Presidents Bush and Putin concluded their brief summit in Kennebunkport, Maine without resolving any of the main issues. Bush seeks Putin’s help to pressure Iran into giving up its nuclear enrichment program and Putin wants Bush to abandon his plans to deploy the US Missile Defense System in Czechoslovakia and Poland. No progress was made on either topic.
Russia and the United States are now more politically divided than any time since the breakup of the Soviet Union. In fact, following the meeting in Maine, first deputy Prime Minister Sergei Ivanov, blasted Washington in the blistering rhetoric of the Cold War era:
“They are trying to push us into knocking heads with Europe… in order to create a new dividing line, a New Berlin Wall,” bawled Ivanov. “It is obvious that continuing with the plans and carrying them out by placing rockets in Poland and radar in the Czech Republic will present an obvious threat to Russia.”
Ivanov is right. Missile Defense poses a clear danger to Russia’s national security. It integrates the United States entire nuclear capability (including space-based operations) with systems that are inside Russia’s traditional sphere of influence. Putin summed it up like this in a press conference at the G-8 meetings:
“For the first time in history, there are elements of the US nuclear capability on the European continent. It simply changes the whole configuration of international security … Of course, we have to respond to that.”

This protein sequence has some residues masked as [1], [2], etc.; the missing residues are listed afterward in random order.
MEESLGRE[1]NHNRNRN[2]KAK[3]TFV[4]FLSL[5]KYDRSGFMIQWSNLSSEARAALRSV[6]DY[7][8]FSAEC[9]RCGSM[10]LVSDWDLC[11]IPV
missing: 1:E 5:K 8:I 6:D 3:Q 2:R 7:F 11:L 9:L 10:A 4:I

The Bush administration is trying to achieve what nuclear weapons specialist Francis A. Boyle calls the “longstanding US policy of nuclear first-strike against Russia.” By placing weapons systems and radar on Russia’s borders the US will have a critical advantage that will disrupt the essential balance of power.This is forcing Putin to restart the arms race.
The media has tried to downplay the gravity of the situation by focusing on the personal aspects of the Putin-Bush relationship. But this is intentionally misleading. Putin did not go to Kennebunkport to win back Bush’s affections or for sensitivity therapy. He went to see if he could change Bush’s mind on an issue that could quickly escalate into a nuclear standoff.
Putin has made a number of offers designed to satisfy Bush’s concerns for “enhanced security.” For example, Putin proposed a “global integrated missile shield that would protect all of Europe” and would include both the United States and European countries, including neutral ones such as Austria, Finland and Sweden. All of the participating countries in the program would have equal access to the system’s control.”